Tickets will go on sale through Ticketmaster at 10am on Thursday 1 June, while those who attended Grande’s tragic show at Manchester Arena on 22 May can register to attend for free.

All net proceeds for the show, which will be broadcast on BBC TV and radio and Capital radio, will be donated to the We Love Manchester Emergency Fund.

“We will not quit or operate in fear. We won’t let this divide us”

In an open letter to fans, Grande (pictured) – who postponed her Dangerous Woman tour in the wake of the Manchester Arena attack – says: “My heart, prayers and condolences are with the victims of the Manchester Attack and their loved ones. There is nothing I or anyone can do to take away the pain you are feeling or to make this better. However, I extend my hand and heart and everything I possibly can give to you and yours, should you want or need my help in any way.

“We will not quit or operate in fear. We won’t let this divide us. We won’t let hate win… Our response to this violence must be to come closer together, to help each other, to love more, to sing louder and to live more kindly and generously than we did before.

“Music is meant to heal us, to bring us together, to make us happy. So that is what it will continue to do for us. We will continue to honour the ones we lost, their loved ones, my fans and all affected by this tragedy. They will be on my mind and in my heart every day, and I will think of them with everything I do for the rest of my life.”

 


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Erdogan in crackdown on ‘un-Turkish’ arenas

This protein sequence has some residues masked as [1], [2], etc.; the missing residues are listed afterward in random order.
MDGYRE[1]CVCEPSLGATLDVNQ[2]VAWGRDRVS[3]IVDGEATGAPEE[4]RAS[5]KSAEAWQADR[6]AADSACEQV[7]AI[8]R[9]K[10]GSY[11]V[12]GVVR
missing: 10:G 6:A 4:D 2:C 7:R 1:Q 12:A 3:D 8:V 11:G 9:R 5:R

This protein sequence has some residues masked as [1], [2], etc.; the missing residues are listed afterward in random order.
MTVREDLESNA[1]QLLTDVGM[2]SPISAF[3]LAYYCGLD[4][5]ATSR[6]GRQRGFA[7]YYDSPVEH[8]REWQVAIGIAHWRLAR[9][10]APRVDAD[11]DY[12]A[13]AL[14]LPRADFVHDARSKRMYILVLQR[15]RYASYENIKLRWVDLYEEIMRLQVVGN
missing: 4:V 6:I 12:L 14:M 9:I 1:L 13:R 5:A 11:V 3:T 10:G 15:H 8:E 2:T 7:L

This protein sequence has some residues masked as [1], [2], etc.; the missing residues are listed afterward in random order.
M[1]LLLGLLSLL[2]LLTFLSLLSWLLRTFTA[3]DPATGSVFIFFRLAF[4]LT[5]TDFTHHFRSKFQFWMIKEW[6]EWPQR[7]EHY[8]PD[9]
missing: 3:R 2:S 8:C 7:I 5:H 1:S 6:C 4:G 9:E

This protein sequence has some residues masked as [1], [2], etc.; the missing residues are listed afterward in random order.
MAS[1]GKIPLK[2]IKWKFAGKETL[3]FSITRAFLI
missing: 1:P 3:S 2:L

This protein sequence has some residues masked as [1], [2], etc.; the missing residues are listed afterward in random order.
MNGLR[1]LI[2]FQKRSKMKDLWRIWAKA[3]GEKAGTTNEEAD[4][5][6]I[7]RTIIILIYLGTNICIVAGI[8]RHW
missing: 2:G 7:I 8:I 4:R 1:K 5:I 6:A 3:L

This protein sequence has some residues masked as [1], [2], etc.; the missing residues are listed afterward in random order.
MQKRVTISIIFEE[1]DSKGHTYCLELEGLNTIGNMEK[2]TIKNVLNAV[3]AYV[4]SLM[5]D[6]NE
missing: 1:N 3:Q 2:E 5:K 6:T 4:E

Türk Telekom Arena – the home ground of football team Galatasaray SK and an occasional 70,000-cap. concert venue – has become the first Turkish stadium to change its name following criticism of the word ‘arena’ by president Recep Tayyip Erdogan.

Erdogan, an Islamist autocrat who earlier this year won a referendum granting him sweeping new powers, is a vocal supporter of removing ‘foreign’ loanwords from the Turkish language. He announced last week he had instructed sports minister Akif Cagatay Kilic to order Turkey’s open-air stadia, many of which are called arenas, to change their names.

“I am against arenas,” he said on Friday. “You know what they do in arenas, don’t you? People were dismembered [in Roman arenas]. I have given the instruction to the minister and we will remove the name arena from stadia. There is no such thing in our language.”

Both ‘arena’ and ‘stadium’ have classical origins: the former from Latin arēna and the latter from Ancient Greek στάδιον (stádion).

“We will remove the name arena from stadia. There is no such thing in our language”